Most recently, the cities of Sunnyvale, Mountain View and Cupertino, plus Santa Clara County, have partnered to form a Community Choice Energy alliance called Silicon Valley CCE Partnership ( When fully operational, this alliance will allow residents of those localities to acquire their electricity from a menu of providers. These cities have looked to Marin and Sonoma counties as a model. Years of experience there have shown that their electricity is cheaper and greener than that provided by PG&E. Consumers enjoy both the affordable and environmentally friendly power purchased by the local government and the reliability of the existing grid. For those who don’t want to participate, they can decide to remain with PG&E power and rates.

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Guest Juice: Capitalizing Energy Efficiency

October 08, 2015

By Cynthia Mitchell

Matt Golden’s Sept. 25, 2015, Guest Juice “New Laws a Needed Energy Efficiency Paradigm Shift” is certainly a cause for celebration. Golden claims SB 350 and AB 802 essentially double California’s energy efficiency goals. If California could double actual new efficiency savings, this would be an amazing advance from the state’s decade-plus accomplishments of incremental savings and borderline-effectiveness.(1)

To get there California will need to do something other than rely on voluntary consumer uptake of efficiency via rebates and incentives. Consumers require short paybacks, and have many competing needs for their money and time.(2)

Households, businesses, and industries generally don’t buy and/or finance the bigger efficiency projects because it may take up to ten years to recoup investment cost. That’s why California’s decade-plus efficiency accomplishments, especially for existing buildings, generally are built on millions of compact and linear fluorescent lamps.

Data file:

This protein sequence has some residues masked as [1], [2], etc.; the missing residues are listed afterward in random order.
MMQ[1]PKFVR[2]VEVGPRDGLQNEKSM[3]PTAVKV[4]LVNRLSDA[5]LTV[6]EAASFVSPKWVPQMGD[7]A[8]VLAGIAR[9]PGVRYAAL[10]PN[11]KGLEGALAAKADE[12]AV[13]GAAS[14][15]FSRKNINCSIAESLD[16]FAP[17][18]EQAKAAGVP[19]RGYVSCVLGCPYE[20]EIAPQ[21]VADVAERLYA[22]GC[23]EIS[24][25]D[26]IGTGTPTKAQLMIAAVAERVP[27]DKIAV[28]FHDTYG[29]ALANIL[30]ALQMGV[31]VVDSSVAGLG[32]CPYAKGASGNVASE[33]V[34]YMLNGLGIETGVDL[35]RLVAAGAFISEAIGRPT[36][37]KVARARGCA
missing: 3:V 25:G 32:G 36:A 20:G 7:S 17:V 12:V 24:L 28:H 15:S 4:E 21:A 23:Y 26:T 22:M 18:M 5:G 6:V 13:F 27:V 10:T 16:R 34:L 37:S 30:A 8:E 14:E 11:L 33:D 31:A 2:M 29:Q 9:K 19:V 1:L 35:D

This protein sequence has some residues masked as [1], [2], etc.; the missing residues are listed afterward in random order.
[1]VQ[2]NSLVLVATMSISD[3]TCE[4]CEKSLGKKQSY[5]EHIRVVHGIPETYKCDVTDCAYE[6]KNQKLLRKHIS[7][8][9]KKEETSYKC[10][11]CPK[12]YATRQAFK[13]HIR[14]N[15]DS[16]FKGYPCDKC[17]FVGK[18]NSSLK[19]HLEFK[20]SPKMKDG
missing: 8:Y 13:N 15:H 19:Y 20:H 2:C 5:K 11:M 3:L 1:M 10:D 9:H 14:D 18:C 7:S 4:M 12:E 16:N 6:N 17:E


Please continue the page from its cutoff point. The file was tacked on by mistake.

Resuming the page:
While SB 350 ups the ante (and AB 802 potentially takes us backward a little in true incremental efficiency resources), to get the necessary greenhouse gas emissions reductions we need new transaction structures to rally investment behind efficiency in capital markets. Over time, 20-30+ years out, we can reduce building loads by 25-40 percent by creating long-term investment opportunities when efficiency is viewed as a persistent and measureable resource. Utilities then could count on the negawatts from building retrofits just as much as they do the megawatts they get under power purchase agreements with generators today.

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G.E. to Spin Off New Energy Technologies in One Company


General Electric, which has been moving to shed a number of divisions and return to its roots as an industrial behemoth, is creating a company to house developing energy businesses, executives said Wednesday.

The company, to be called Current, will focus on providing products and services in energy efficiency, renewable generation and storage to large customers like hospitals, universities, retail stores and cities, Jeffrey R. Immelt, the G.E. chief executive, said in a statement.